Where’s YOUR line in the sand?
Last week Linda and I were commiserating about the unreasonable demands some editors have been putting on us lately, stuff like expecting us to work through the weekend, pursuing sources who are clearly not interested in being pursued, and waiting eons to get paid after our work has appeared in print. (I kid you not on that last one.)
I mentioned to her how in the last couple years, I’ve gotten less tolerant of these demands. Yep, you’d think that hustling for fewer jobs in this crappy economy would make me shut up and put up, but it has had the exact opposite effect on me. Some of it has to do with my cancer experience last year (I’m fine! To paraphrase Mark Twain, reports of my demise have been greatly exaggerated) and getting a lesson in What Really Matters versus What Doesn’t Matter. Some of it has to do with getting older and seeing that my world won’t crumble if I say “No” or “That’s unacceptable.”
Mostly though, it’s confidence: I’ve been writing professionally now for over 15 years. I know what I’m doing, and I do it well. I bring good ideas to editors and I turn them into well-written stories that only need a light hand with edits. I’m professional and dependable, flexible, friendly, and easy to work with. What more could an editor want?
I remember the first time I drew my line in the sand. I was working with this new-to-me editor on a feature story. Things were humming along nicely, although once I turned in my story in, weeks passed and I didn’t hear from her despite my friendly followups. Then, around 4:30 on a Friday afternoon, I get an e-mail from her. “Great job on this! I’ve attached my edits; I’ll need it by Monday. Thanks!” She may have thrown in a “Have a good weekend!” for good measure, I don’t remember. The resentment grew as I looked at her edits. They weren’t simple; in fact, they necessitated more interviewing of my sources, and I was pretty sure researchers at Yale University were planning to have a good weekend, too.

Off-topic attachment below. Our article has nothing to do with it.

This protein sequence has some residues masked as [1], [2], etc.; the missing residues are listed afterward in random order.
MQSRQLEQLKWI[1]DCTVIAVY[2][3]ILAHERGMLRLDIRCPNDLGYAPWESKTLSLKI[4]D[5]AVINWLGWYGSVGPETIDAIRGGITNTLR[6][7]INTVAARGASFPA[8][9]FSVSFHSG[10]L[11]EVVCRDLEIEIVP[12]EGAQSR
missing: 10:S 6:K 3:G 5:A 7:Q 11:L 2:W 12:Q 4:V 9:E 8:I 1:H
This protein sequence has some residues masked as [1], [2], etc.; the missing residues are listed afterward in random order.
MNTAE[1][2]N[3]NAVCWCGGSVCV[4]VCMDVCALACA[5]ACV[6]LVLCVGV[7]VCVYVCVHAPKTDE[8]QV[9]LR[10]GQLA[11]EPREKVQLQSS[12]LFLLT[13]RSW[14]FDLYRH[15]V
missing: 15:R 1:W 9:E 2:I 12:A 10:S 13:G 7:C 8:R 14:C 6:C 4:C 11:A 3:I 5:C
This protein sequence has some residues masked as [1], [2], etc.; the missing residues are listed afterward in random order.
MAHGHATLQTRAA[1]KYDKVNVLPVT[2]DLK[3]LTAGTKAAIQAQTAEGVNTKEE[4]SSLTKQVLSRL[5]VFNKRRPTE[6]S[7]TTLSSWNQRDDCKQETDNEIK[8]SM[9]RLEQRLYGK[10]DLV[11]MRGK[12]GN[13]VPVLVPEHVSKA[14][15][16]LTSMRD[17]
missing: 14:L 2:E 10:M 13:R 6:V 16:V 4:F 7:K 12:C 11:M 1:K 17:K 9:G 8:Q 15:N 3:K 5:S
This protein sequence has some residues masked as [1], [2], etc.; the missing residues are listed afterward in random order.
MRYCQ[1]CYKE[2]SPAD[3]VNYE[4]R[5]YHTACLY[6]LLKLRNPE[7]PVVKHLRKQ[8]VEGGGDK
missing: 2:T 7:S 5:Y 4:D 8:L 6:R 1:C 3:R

I wrote her back immediately. “Thanks for this,” I wrote. “Unfortunately, I’m unavailable to work weekends. I can have it to you by Wednesday. Have a great weekend too!”
And at 5 p.m. I turned off my computer and enjoyed my much deserved two days off.
I can’t remember what happened after I drew my line in the sand, but I guess it didn’t end badly as I would remember that.
More recently an editor called me with a fabulous assignment. A big feature. A story I really wanted to write. Money that my checking account would squee over. The problem? Every time I’m owed money from this magazine, I have to beg for it. I had spent my Christmas agonizing over how I was going to pay for our utilities (trust me, I’m not exaggerating) while sending desperate e-mails to this editor that went unanswered.
When the new assignment came along, I decided I’d had enough and turned it down, letting the editor know that I could no longer write for her under these appalling conditions. A couple other writers asked me if she was mad at me. Mad at me? Hey, who did the work and didn’t get paid here? (BTW, I still haven’t been paid for one of the two articles I wrote for them, so if anything I’m relieved that I didn’t take the big assignment.)
I’m sure a few of you are reading this and thinking, “Geez, what a prima donna. Just work the weekend.” Or “What I wouldn’t give for an editor to call me with an assignment like that.”
Here’s the deal. We’ve all got different lines in the sand. There are things I’ll do my other writer friends wouldn’t dream of doing. One friend would never ever sign a pay-on-publication contract, no matter what the circumstances, while I’ll take a calculated risk. Another friend of mine balks at doing more than one round of edits while I just shrug it off and do them (unless I’m asked to do them over the weekend).
Do you have your lines drawn with editors? What are they? Have these lines helped or hindered your freelancing career? Are you a new freelancer and feel like you can’t say no? Add your comments below. [DB]
If you liked that post, you might also like:
- You Ask, We Answer: Help! I got an assignment and the editor didn’t mention how much they pay.
- You Ask, I Answer: How Close Do I Need to Come to the Assigned Word Count?
- You Ask, I Answer: What Do I Do When an Editor Goes AWOL After I Turn in an Assignment?
- Turning Down Assignments
- The Freelance Writer’s Bill of Rights